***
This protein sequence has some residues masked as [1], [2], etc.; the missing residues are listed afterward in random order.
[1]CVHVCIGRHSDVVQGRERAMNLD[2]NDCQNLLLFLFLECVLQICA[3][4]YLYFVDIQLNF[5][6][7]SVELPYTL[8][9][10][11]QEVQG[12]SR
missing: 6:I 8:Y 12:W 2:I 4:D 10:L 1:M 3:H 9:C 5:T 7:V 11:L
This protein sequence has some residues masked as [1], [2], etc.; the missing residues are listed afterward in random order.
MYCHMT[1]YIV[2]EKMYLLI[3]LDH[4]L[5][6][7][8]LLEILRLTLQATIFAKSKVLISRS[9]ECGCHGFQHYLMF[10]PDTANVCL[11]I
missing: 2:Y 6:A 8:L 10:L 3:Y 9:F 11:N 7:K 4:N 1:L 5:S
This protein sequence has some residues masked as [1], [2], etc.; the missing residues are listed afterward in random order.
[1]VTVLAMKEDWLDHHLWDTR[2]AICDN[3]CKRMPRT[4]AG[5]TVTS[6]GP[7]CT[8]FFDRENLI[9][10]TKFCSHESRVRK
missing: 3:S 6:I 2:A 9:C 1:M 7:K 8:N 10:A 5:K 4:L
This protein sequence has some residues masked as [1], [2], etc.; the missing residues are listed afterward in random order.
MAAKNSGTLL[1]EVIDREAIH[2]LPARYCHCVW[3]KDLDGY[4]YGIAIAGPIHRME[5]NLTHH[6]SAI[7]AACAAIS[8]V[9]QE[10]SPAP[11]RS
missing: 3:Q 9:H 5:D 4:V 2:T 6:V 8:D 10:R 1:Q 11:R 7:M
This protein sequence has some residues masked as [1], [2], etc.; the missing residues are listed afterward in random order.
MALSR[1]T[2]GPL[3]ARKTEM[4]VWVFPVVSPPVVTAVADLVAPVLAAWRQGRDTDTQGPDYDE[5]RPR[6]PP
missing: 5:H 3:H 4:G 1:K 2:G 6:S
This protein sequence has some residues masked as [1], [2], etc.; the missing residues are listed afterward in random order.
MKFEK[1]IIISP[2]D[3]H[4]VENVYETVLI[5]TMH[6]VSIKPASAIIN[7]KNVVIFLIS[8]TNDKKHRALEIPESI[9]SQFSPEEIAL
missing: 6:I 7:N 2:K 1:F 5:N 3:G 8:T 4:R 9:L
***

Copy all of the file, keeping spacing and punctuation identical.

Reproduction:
This protein sequence has some residues masked as [1], [2], etc.; the missing residues are listed afterward in random order.
[1]CVHVCIGRHSDVVQGRERAMNLD[2]NDCQNLLLFLFLECVLQICA[3][4]YLYFVDIQLNF[5][6][7]SVELPYTL[8][9][10][11]QEVQG[12]SR
missing: 6:I 8:Y 12:W 2:I 4:D 10:L 1:M 3:H 9:C 5:T 7:V 11:L
This protein sequence has some residues masked as [1], [2], etc.; the missing residues are listed afterward in random order.
MYCHMT[1]YIV[2]EKMYLLI[3]LDH[4]L[5][6][7][8]LLEILRLTLQATIFAKSKVLISRS[9]ECGCHGFQHYLMF[10]PDTANVCL[11]I
missing: 2:Y 6:A 8:L 10:L 3:Y 9:F 11:N 7:K 4:N 1:L 5:S
This protein sequence has some residues masked as [1], [2], etc.; the missing residues are listed afterward in random order.
[1]VTVLAMKEDWLDHHLWDTR[2]AICDN[3]CKRMPRT[4]AG[5]TVTS[6]GP[7]CT[8]FFDRENLI[9][10]TKFCSHESRVRK
missing: 3:S 6:I 2:A 9:C 1:M 7:K 8:N 10:A 5:K 4:L
This protein sequence has some residues masked as [1], [2], etc.; the missing residues are listed afterward in random order.
MAAKNSGTLL[1]EVIDREAIH[2]LPARYCHCVW[3]KDLDGY[4]YGIAIAGPIHRME[5]NLTHH[6]SAI[7]AACAAIS[8]V[9]QE[10]SPAP[11]RS
missing: 3:Q 9:H 5:D 4:V 2:T 6:V 8:D 10:R 1:Q 11:R 7:M
This protein sequence has some residues masked as [1], [2], etc.; the missing residues are listed afterward in random order.
MALSR[1]T[2]GPL[3]ARKTEM[4]VWVFPVVSPPVVTAVADLVAPVLAAWRQGRDTDTQGPDYDE[5]RPR[6]PP
missing: 5:H 3:H 4:G 1:K 2:G 6:S
This protein sequence has some residues masked as [1], [2], etc.; the missing residues are listed afterward in random order.
MKFEK[1]IIISP[2]D[3]H[4]VENVYETVLI[5]TMH[6]VSIKPASAIIN[7]KNVVIFLIS[8]TNDKKHRALEIPESI[9]SQFSPEEIAL
missing: 6:I 7:N 2:K 1:F 5:N 3:G 8:T 4:R 9:L